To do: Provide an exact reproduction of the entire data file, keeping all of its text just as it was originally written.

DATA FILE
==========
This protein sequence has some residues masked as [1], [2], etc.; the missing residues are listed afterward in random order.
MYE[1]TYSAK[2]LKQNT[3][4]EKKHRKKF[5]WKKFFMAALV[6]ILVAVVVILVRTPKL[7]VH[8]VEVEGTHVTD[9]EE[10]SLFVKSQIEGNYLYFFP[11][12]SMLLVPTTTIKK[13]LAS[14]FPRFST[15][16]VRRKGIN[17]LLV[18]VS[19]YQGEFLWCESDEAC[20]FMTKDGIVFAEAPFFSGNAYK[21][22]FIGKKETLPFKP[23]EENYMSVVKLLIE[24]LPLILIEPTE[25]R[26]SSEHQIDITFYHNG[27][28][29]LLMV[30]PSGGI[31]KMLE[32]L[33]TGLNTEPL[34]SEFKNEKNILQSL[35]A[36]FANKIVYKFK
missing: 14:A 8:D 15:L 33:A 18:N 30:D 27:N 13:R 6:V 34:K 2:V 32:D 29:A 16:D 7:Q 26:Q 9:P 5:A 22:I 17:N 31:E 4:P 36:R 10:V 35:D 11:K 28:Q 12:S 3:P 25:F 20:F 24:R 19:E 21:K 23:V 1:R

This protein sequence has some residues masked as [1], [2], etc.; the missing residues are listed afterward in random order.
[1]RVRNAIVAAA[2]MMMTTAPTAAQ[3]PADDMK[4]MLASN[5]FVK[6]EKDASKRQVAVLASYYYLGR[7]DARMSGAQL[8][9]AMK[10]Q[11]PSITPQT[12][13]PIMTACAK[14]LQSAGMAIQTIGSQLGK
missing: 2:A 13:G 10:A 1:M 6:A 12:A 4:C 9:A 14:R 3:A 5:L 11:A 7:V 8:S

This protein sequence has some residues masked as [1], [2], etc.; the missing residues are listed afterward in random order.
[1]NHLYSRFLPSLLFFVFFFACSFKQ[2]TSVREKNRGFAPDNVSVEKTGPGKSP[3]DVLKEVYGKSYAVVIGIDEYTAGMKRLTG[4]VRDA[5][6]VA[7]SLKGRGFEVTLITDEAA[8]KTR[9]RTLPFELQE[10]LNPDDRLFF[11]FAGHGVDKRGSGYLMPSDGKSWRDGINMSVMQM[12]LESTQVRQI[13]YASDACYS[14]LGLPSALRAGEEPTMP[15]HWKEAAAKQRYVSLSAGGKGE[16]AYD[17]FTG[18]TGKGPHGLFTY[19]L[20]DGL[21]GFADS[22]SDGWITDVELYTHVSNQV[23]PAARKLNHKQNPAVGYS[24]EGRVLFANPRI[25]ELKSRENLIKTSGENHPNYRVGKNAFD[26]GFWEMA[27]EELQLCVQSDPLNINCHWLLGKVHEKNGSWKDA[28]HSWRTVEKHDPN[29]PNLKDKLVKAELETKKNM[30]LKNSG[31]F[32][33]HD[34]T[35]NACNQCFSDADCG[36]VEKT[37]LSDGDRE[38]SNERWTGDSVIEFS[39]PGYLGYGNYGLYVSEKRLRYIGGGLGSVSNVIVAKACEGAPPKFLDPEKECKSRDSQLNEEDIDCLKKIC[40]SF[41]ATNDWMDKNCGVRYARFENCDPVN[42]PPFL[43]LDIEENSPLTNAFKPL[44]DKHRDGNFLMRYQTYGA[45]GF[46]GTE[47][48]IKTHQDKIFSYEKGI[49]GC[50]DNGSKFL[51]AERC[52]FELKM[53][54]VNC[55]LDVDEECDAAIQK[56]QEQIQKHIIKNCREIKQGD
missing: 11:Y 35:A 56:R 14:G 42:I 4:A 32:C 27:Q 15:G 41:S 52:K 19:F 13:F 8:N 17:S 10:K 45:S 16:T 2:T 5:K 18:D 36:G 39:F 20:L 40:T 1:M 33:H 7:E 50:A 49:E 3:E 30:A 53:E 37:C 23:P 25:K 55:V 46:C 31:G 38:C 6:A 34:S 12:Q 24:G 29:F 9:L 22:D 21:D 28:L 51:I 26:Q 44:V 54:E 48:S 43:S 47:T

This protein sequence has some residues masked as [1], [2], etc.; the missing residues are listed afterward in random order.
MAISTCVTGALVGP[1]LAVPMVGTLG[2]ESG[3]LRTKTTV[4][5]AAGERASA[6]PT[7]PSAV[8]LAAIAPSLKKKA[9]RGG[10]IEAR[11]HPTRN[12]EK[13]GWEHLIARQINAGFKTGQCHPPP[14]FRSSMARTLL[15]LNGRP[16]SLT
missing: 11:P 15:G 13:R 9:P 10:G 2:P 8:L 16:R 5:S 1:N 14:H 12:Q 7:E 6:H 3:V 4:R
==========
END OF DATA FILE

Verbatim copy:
This protein sequence has some residues masked as [1], [2], etc.; the missing residues are listed afterward in random order.
MYE[1]TYSAK[2]LKQNT[3][4]EKKHRKKF[5]WKKFFMAALV[6]ILVAVVVILVRTPKL[7]VH[8]VEVEGTHVTD[9]EE[10]SLFVKSQIEGNYLYFFP[11][12]SMLLVPTTTIKK[13]LAS[14]FPRFST[15][16]VRRKGIN[17]LLV[18]VS[19]YQGEFLWCESDEAC[20]FMTKDGIVFAEAPFFSGNAYK[21][22]FIGKKETLPFKP[23]EENYMSVVKLLIE[24]LPLILIEPTE[25]R[26]SSEHQIDITFYHNG[27][28][29]LLMV[30]PSGGI[31]KMLE[32]L[33]TGLNTEPL[34]SEFKNEKNILQSL[35]A[36]FANKIVYKFK
missing: 14:A 8:D 15:L 33:A 18:N 30:D 27:N 13:R 6:V 34:K 2:V 32:D 29:A 16:D 7:Q 26:Q 9:P 5:A 22:I 17:N 31:E 4:P 36:R 10:V 35:D 11:K 28:Q 12:S 3:P 25:F 20:F 24:R 19:E 21:K 23:V 1:R

This protein sequence has some residues masked as [1], [2], etc.; the missing residues are listed afterward in random order.
[1]RVRNAIVAAA[2]MMMTTAPTAAQ[3]PADDMK[4]MLASN[5]FVK[6]EKDASKRQVAVLASYYYLGR[7]DARMSGAQL[8][9]AMK[10]Q[11]PSITPQT[12][13]PIMTACAK[14]LQSAGMAIQTIGSQLGK
missing: 2:A 13:G 10:A 1:M 6:A 12:A 4:C 9:A 14:R 3:A 5:L 11:A 7:V 8:S

This protein sequence has some residues masked as [1], [2], etc.; the missing residues are listed afterward in random order.
[1]NHLYSRFLPSLLFFVFFFACSFKQ[2]TSVREKNRGFAPDNVSVEKTGPGKSP[3]DVLKEVYGKSYAVVIGIDEYTAGMKRLTG[4]VRDA[5][6]VA[7]SLKGRGFEVTLITDEAA[8]KTR[9]RTLPFELQE[10]LNPDDRLFF[11]FAGHGVDKRGSGYLMPSDGKSWRDGINMSVMQM[12]LESTQVRQI[13]YASDACYS[14]LGLPSALRAGEEPTMP[15]HWKEAAAKQRYVSLSAGGKGE[16]AYD[17]FTG[18]TGKGPHGLFTY[19]L[20]DGL[21]GFADS[22]SDGWITDVELYTHVSNQV[23]PAARKLNHKQNPAVGYS[24]EGRVLFANPRI[25]ELKSRENLIKTSGENHPNYRVGKNAFD[26]GFWEMA[27]EELQLCVQSDPLNINCHWLLGKVHEKNGSWKDA[28]HSWRTVEKHDPN[29]PNLKDKLVKAELETKKNM[30]LKNSG[31]F[32][33]HD[34]T[35]NACNQCFSDADCG[36]VEKT[37]LSDGDRE[38]SNERWTGDSVIEFS[39]PGYLGYGNYGLYVSEKRLRYIGGGLGSVSNVIVAKACEGAPPKFLDPEKECKSRDSQLNEEDIDCLKKIC[40]SF[41]ATNDWMDKNCGVRYARFENCDPVN[42]PPFL[43]LDIEENSPLTNAFKPL[44]DKHRDGNFLMRYQTYGA[45]GF[46]GTE[47][48]IKTHQDKIFSYEKGI[49]GC[50]DNGSKFL[51]AERC[52]FELKM[53][54]VNC[55]LDVDEECDAAIQK[56]QEQIQKHIIKNCREIKQGD
missing: 11:Y 35:A 56:R 14:G 42:I 4:A 32:C 27:Q 15:G 41:S 52:K 19:F 13:F 8:N 17:S 10:K 45:S 16:T 2:T 5:K 18:D 36:G 39:F 20:L 40:T 1:M 33:H 7:E 50:A 49:E 3:E 30:A 53:E 37:C 23:P 25:K 55:V 46:C 31:G 38:C 6:A 34:S 12:Q 24:G 29:F 9:L 22:D 21:D 28:L 51:I 26:Q 44:V 54:E 48:S 43:S 47:T

This protein sequence has some residues masked as [1], [2], etc.; the missing residues are listed afterward in random order.
MAISTCVTGALVGP[1]LAVPMVGTLG[2]ESG[3]LRTKTTV[4][5]AAGERASA[6]PT[7]PSAV[8]LAAIAPSLKKKA[9]RGG[10]IEAR[11]HPTRN[12]EK[13]GWEHLIARQINAGFKTGQCHPPP[14]FRSSMARTLL[15]LNGRP[16]SLT
missing: 11:P 15:G 13:R 9:P 10:G 2:P 8:L 16:R 5:S 1:N 14:H 12:Q 7:E 6:H 3:V 4:R